In addition, shipping food great distances oftentimes leaves a considerable carbon footprint. Finally, by not supporting local farmers and purveyors, we rob ourselves of a critical aspect of any society—the ability to feed ourselves and to support the presence and evolution of food and cuisine as a part of our culture.

The March of the Green Olympians

But let’s get back to talking about other green leaders in Chicago, and how their green approaches translate into better eating.

One of the first and most fervently committed to operating a green restaurant is North Pond’s Bruce Sherman who has run the kitchen at the Lincoln Park restaurant since 1999. Whether locally-sourced corn-on-the-cob for soup or quail with fennel, Sherman takes pains to support local farmers and producers. To the chef, finding producers and artisans that take special care with their craft results in superior and exceptional products, many of them recently harvested or produced.

As with many other green chefs, Sherman is constantly adjusting his menu to react to the seasonal availability of products and produce. Every farmer and producer with whom the Chicago native works receives credit—on the restaurant’s menu and on its website.

In addition to seeking out sustainable seafood from the far corners of the earth, Sherman steps just outside the restaurant kitchen’s door for fresh herbs from a large garden or just beyond to the Green City Market, one of the largest organic and sustainable farmer’s markets in the country.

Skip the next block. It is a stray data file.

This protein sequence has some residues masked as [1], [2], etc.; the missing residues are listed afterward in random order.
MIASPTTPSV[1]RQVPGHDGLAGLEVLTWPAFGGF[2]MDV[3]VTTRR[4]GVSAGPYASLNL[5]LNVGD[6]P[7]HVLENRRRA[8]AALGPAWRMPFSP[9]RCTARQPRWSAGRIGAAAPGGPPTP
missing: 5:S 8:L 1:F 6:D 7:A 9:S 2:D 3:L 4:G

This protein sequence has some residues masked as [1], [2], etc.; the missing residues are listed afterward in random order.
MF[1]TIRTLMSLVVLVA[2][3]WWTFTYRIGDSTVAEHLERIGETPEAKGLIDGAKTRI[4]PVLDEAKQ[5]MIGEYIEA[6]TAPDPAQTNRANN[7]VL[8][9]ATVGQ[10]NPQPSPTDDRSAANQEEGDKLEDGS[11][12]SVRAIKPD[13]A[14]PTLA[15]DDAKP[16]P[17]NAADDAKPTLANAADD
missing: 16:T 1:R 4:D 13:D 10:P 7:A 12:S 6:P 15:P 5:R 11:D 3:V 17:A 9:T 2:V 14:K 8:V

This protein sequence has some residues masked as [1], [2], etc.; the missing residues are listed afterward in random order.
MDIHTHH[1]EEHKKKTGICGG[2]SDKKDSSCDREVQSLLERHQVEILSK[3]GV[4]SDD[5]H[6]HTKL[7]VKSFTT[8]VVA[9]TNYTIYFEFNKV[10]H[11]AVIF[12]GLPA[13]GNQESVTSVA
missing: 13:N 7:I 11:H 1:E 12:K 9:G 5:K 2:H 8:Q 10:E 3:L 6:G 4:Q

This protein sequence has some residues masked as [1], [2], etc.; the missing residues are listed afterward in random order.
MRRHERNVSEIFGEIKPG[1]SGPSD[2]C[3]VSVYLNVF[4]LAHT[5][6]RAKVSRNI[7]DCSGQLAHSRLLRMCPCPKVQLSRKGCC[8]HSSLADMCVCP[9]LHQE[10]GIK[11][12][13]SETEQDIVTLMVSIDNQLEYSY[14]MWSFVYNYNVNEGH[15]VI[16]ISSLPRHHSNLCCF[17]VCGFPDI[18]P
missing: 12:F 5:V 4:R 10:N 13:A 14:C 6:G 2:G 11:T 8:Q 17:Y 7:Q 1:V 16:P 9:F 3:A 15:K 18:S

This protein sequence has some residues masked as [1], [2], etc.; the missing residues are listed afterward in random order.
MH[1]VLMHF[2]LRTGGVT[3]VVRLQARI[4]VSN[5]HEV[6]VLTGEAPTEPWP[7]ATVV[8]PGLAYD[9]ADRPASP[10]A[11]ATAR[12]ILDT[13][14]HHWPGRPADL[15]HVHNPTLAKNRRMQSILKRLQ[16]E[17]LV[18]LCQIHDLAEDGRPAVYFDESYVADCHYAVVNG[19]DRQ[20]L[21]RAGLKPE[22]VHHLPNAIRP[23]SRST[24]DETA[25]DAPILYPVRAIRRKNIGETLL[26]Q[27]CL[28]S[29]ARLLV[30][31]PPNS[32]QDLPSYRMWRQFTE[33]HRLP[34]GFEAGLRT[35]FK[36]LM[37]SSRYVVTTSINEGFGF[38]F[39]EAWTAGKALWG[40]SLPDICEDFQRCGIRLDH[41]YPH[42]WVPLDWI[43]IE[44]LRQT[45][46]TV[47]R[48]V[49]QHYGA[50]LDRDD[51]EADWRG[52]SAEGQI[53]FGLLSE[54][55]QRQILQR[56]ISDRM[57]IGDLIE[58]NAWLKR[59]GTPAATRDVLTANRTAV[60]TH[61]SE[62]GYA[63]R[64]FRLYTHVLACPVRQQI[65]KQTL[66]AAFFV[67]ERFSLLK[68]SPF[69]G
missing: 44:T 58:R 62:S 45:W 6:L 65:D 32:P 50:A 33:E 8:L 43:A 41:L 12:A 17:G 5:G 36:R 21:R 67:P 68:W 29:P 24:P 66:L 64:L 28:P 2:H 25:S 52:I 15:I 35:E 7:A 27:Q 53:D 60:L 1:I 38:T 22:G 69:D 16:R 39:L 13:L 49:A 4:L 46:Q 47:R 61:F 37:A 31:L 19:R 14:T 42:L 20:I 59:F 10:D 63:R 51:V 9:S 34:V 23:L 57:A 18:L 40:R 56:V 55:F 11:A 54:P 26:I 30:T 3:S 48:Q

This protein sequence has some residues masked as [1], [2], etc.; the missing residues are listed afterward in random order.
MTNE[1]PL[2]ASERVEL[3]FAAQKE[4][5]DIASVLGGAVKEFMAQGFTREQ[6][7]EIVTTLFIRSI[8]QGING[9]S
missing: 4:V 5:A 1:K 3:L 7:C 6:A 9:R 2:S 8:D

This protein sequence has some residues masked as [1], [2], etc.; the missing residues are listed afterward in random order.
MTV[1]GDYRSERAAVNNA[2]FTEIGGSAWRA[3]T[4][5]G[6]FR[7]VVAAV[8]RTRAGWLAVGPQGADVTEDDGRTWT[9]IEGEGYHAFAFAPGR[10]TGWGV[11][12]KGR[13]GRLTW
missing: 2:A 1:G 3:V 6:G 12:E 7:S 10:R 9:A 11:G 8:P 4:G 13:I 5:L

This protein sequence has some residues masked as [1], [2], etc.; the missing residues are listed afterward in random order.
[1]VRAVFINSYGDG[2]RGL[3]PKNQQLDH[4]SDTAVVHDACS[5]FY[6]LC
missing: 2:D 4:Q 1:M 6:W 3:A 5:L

In Logan Square, Lula Café owners Amalea Tshilds and Jason Hammel have been actively working with and promoting local farms and their fare since at least 2004. In the spring of that year, the forward-thinking restaurant began hosting its now-popular farm dinners on Monday nights. Featuring often more adventurous specials and a bargain prix fixe menu, the painstakingly created dinners rely heavily on seasonal ingredients from local farms. For info on past and upcoming farm dinners, check out

Even more elevated restaurants such as Trump Tower’s Sixteen have caught onto the trend. Chef Frank Brunacci sources eggs, pork and lamb from Slagel Farms, just south of the city. Eye-popping sunrise views in the restaurant’s lofty dining room come with eggs that are literally farm fresh.

According to Brunacci, “Buying local makes sense. Not only does it minimize shipping costs, but more importantly, supports quality products and our neighbors who take such great pains to provide them.”

A more recent arrival, The Bristol in Bucktown, emphasizes an Old World or yesteryear approach of using nearly every part of the animals it features on its menu. Resulting in less waste and fresher and better-tasting dishes, the approach is being picked up by other restaurants such as the Publican.

"Like any chef worth his or her salt in Chicago today, we're serving organic and locally-grown food as much as humanly possible," says chef/owner Chris Pandel.

For Evanston’s Michael Altenberg, one green restaurant isn’t enough. After turning Bistro Campagne in Lincoln Square into a virtually organic restaurant, the chef opened a second restaurant in Wicker Park. CRUST, the first third party certified organic restaurant in the city, prides itself on its thin pizzas that are easy on the environment, good for organic producers and tasty for those lucky enough to savor them.